Monday, September 7, 2015
Today Americans celebrate Labor Day as a three-day weekend that officially marks the end of summer vacations, touches off a flurry of back-to-school sales, and brings families together for a barbeque. But the origin of this holiday that celebrates American workers is rooted in a long, difficult, and bloody struggle for basic worker rights.
During the Industrial Revolution thousands of men, women, and children as young as five years old, found work in textile mills, factories, and mines. They worked 12-hour days, seven days a week, for minimal pay. Working conditions were generally unsafe, unsanitary, and unhealthy. In the late 19th century workers began to organize and demand better pay and improved work environments. On September 5, 1882, 10,000 workers assembled for the first Labor Day Parade. They sacrificed their wages that day to march from City Hall to Union Square in New York City. Protest rallies evolved into strikes to force employers to the bargaining table and strikes became increasingly violent. During the Haymarket Riot of 1886 several Chicago police officers and protesters were killed.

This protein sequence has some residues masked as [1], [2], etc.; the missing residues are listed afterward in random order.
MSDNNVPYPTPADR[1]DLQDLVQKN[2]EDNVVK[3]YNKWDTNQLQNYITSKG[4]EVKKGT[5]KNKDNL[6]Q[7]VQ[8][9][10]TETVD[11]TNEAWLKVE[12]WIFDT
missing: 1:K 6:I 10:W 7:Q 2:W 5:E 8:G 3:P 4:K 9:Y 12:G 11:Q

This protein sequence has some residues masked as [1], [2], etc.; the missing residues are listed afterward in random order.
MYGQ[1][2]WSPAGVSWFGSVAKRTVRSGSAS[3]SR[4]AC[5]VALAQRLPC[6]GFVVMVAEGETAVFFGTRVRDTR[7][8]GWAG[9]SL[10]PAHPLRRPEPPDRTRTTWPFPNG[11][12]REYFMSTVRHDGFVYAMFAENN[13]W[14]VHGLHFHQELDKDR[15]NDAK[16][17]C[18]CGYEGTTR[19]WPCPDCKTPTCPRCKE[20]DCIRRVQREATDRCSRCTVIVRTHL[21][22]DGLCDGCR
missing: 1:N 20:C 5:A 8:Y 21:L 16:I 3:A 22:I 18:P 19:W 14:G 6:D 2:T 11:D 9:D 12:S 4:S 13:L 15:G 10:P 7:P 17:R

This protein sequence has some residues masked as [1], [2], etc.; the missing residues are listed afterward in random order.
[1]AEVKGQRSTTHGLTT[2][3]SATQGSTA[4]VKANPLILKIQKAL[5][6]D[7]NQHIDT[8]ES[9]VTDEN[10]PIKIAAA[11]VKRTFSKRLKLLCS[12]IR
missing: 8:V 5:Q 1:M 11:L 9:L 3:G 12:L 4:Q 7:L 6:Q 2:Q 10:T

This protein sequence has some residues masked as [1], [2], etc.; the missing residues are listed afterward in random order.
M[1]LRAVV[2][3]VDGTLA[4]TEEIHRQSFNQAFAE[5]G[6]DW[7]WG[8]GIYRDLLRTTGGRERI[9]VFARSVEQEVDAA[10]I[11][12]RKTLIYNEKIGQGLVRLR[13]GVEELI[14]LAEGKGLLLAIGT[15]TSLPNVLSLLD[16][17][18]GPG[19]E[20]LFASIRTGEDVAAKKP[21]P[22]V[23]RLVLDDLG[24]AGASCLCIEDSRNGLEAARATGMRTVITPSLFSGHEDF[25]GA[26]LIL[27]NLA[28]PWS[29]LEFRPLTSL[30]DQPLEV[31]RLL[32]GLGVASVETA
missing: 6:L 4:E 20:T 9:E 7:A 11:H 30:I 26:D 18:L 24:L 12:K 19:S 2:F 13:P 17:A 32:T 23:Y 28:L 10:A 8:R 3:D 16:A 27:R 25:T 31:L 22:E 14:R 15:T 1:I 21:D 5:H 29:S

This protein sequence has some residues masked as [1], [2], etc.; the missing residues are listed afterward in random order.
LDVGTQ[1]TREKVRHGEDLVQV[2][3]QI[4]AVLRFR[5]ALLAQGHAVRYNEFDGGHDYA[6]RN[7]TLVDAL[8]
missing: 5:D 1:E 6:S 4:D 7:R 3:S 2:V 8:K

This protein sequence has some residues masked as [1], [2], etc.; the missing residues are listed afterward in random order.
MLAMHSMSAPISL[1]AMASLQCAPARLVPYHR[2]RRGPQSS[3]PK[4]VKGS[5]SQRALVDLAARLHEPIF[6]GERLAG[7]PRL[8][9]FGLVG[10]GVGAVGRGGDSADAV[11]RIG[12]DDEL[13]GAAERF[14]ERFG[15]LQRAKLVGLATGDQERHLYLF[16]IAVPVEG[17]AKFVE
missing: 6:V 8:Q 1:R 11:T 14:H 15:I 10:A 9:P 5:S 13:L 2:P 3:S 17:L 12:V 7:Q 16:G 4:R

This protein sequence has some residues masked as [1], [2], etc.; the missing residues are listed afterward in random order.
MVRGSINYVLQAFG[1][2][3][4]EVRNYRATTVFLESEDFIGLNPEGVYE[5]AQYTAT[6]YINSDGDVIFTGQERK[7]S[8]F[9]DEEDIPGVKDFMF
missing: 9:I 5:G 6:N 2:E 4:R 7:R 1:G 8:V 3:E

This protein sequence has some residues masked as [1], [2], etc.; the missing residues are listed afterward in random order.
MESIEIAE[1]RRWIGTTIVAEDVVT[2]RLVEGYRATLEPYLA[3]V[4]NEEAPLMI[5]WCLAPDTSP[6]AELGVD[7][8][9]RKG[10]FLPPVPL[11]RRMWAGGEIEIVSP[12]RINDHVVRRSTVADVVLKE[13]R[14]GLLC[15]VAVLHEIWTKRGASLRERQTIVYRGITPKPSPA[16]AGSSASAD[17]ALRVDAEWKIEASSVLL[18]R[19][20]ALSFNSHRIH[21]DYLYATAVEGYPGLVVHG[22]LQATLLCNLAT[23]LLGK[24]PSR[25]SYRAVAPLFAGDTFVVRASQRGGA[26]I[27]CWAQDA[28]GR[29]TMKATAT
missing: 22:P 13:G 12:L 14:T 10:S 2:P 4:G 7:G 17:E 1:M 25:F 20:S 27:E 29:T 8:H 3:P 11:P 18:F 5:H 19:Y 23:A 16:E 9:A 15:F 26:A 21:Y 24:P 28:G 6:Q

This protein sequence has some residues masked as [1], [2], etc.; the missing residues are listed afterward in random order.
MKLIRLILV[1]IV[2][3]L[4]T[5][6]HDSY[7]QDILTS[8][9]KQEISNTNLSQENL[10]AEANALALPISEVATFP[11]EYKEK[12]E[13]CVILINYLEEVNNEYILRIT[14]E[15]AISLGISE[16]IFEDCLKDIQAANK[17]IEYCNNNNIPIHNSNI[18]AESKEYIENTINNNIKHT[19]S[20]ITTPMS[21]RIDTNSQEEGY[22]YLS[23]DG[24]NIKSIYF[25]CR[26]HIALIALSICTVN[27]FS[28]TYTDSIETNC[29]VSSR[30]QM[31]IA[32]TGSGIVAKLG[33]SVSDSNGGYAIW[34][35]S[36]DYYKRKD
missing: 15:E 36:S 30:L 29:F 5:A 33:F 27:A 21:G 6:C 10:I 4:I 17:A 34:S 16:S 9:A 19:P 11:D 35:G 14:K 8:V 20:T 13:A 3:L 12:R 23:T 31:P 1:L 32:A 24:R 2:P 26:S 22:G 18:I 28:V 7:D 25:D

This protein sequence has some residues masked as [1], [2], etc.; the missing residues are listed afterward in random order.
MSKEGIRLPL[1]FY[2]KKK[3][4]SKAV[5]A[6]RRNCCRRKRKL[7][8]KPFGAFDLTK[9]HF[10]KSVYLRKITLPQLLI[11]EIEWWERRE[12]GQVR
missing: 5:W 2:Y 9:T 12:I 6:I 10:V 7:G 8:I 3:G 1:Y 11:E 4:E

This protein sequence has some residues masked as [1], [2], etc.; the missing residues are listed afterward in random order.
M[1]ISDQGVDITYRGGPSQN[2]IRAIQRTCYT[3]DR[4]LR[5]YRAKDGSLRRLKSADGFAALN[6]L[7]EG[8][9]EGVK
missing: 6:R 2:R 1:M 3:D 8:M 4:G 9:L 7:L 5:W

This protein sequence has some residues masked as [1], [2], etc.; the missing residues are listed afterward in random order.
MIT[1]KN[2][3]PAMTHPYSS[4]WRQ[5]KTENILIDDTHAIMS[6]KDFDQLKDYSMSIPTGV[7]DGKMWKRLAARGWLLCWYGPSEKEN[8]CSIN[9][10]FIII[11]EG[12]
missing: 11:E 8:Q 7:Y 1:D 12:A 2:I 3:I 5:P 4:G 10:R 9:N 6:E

Oregon was the first state to approve legislation that established Labor Day observances in 1887. By 1894 another twenty-seven states had passed similar bills. On June 28, 1894, Congress approved legislation that established the first Monday of September as a legal holiday in the District of Columbia and the territories to celebrate the American workforce. Glover Cleveland signed the legislation into law.
Child laborers in the 1800s
Engraving of the Haymarket Riot
To commemorate the City of Troy’s 60th Anniversary in 2015, we will publish a different story each day that highlights a person, discovery, or event that occurred locally, regionally, nationally, or even globally between 1955 and 2015 and that helped shape our lives and our community. We will try to post stories on important anniversary dates, but we also realize that dates are less critical than content and context. We will include the facts related to controversial stories, allowing our readers to form their own opinions. We invite you to read and comment on the stories. Your suggestions for topics are also welcome and can be posted on our Facebook page, www.facebook.com/TroyHistoricVillage. You can also email stories or ideas to the 365 Story Editor at firstname.lastname@example.org